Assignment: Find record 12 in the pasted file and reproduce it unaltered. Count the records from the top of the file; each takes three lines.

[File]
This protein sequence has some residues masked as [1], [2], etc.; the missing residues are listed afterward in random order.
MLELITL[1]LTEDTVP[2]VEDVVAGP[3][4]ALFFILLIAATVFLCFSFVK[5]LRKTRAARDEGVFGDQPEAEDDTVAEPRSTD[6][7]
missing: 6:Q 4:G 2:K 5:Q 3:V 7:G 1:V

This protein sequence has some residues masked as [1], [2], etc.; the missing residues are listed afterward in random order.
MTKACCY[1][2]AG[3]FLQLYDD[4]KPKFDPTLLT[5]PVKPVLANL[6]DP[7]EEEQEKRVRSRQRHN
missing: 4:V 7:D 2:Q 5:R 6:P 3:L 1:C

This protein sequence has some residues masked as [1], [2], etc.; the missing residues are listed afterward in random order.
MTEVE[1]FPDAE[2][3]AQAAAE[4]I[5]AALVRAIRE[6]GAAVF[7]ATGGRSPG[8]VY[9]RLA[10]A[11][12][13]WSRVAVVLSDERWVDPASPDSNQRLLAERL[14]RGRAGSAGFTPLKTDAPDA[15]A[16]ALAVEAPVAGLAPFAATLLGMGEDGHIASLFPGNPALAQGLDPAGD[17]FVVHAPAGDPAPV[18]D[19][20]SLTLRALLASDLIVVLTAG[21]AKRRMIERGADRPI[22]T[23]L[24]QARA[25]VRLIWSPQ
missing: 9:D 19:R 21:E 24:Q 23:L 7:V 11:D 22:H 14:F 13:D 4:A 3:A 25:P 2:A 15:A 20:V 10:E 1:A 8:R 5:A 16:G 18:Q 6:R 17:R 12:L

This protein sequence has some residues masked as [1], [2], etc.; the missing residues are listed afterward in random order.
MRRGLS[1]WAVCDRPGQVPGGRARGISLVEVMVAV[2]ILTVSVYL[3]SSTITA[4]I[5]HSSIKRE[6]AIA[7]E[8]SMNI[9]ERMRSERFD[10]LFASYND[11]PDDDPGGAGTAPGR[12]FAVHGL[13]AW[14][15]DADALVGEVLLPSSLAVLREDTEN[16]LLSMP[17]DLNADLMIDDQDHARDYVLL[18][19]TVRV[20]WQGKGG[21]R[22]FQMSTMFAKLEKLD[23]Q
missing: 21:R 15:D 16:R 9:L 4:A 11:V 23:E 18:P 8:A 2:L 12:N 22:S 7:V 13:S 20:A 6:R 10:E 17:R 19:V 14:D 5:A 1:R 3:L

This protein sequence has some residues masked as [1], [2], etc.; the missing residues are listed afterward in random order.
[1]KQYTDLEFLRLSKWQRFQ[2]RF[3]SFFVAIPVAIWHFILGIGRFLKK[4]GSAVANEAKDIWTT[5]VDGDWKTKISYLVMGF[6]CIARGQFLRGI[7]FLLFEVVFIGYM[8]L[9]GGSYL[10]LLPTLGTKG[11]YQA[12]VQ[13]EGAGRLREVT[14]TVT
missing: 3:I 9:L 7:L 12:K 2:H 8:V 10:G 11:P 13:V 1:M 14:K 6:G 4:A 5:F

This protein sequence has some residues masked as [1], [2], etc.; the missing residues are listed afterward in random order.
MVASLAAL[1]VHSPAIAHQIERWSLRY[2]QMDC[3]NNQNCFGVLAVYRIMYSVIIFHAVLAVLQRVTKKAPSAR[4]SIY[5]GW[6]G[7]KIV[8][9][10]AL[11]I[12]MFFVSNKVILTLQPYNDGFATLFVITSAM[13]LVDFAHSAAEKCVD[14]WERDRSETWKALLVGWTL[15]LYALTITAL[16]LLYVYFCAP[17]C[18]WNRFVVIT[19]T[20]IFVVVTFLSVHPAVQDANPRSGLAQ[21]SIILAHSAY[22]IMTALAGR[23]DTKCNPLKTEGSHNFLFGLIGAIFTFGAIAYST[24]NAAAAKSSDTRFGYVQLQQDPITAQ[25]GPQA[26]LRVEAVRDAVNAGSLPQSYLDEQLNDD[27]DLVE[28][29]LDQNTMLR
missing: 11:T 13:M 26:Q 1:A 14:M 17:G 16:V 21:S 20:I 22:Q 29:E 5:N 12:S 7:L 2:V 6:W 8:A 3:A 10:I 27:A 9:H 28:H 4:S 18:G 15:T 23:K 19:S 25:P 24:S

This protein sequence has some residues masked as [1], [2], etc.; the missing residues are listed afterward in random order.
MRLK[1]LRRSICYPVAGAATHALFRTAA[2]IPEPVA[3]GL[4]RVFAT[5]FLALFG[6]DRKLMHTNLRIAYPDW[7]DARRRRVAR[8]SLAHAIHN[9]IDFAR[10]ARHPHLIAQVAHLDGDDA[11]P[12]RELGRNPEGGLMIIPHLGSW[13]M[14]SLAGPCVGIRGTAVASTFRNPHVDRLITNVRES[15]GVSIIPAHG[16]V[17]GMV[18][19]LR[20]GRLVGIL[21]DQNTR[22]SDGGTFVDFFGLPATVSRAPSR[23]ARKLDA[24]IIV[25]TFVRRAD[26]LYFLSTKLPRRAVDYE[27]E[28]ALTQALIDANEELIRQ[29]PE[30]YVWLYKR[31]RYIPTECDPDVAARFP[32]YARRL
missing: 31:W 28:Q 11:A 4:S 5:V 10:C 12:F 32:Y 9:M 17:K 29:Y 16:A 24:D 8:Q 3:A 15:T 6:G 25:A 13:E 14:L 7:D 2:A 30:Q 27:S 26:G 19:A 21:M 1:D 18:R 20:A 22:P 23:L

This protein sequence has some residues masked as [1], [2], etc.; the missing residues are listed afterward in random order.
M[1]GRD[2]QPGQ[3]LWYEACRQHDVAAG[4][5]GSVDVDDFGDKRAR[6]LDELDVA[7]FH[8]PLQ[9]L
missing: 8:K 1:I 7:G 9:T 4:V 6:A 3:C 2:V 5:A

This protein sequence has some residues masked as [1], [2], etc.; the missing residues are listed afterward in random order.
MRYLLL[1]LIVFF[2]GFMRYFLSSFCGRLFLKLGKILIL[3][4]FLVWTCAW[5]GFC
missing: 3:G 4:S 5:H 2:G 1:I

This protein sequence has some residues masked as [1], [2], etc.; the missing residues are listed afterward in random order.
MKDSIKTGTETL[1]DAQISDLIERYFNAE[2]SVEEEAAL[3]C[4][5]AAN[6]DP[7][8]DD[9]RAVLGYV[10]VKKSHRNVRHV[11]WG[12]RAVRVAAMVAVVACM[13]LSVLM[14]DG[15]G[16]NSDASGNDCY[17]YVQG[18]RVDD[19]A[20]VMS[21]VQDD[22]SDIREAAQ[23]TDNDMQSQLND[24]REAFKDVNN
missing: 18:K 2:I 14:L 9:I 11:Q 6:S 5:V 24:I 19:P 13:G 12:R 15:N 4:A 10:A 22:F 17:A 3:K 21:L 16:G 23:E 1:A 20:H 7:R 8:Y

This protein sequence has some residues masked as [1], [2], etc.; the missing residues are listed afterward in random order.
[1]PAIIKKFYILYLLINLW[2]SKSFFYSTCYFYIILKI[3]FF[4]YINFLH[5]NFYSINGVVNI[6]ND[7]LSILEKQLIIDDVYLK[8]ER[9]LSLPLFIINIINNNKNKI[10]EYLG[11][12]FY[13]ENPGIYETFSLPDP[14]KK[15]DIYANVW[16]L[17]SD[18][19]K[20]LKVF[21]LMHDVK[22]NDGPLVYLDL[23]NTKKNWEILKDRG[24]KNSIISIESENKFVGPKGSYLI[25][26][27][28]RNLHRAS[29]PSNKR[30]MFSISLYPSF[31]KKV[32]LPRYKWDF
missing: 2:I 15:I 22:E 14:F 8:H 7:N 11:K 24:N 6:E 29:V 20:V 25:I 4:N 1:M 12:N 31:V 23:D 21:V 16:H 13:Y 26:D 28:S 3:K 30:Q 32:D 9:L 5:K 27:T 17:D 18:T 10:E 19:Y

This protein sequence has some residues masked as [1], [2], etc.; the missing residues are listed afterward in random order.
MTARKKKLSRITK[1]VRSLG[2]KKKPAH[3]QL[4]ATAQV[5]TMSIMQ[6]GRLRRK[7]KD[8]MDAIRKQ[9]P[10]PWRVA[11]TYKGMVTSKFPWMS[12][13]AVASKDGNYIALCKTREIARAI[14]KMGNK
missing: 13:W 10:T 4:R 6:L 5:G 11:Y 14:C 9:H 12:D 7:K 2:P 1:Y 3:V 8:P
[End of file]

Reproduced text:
This protein sequence has some residues masked as [1], [2], etc.; the missing residues are listed afterward in random order.
MTARKKKLSRITK[1]VRSLG[2]KKKPAH[3]QL[4]ATAQV[5]TMSIMQ[6]GRLRRK[7]KD[8]MDAIRKQ[9]P[10]PWRVA[11]TYKGMVTSKFPWMS[12][13]AVASKDGNYIALCKTREIARAI[14]KMGNK
missing: 13:W 10:T 4:R 6:L 5:G 11:Y 14:C 9:H 12:D 7:K 2:P 1:Y 3:V 8:P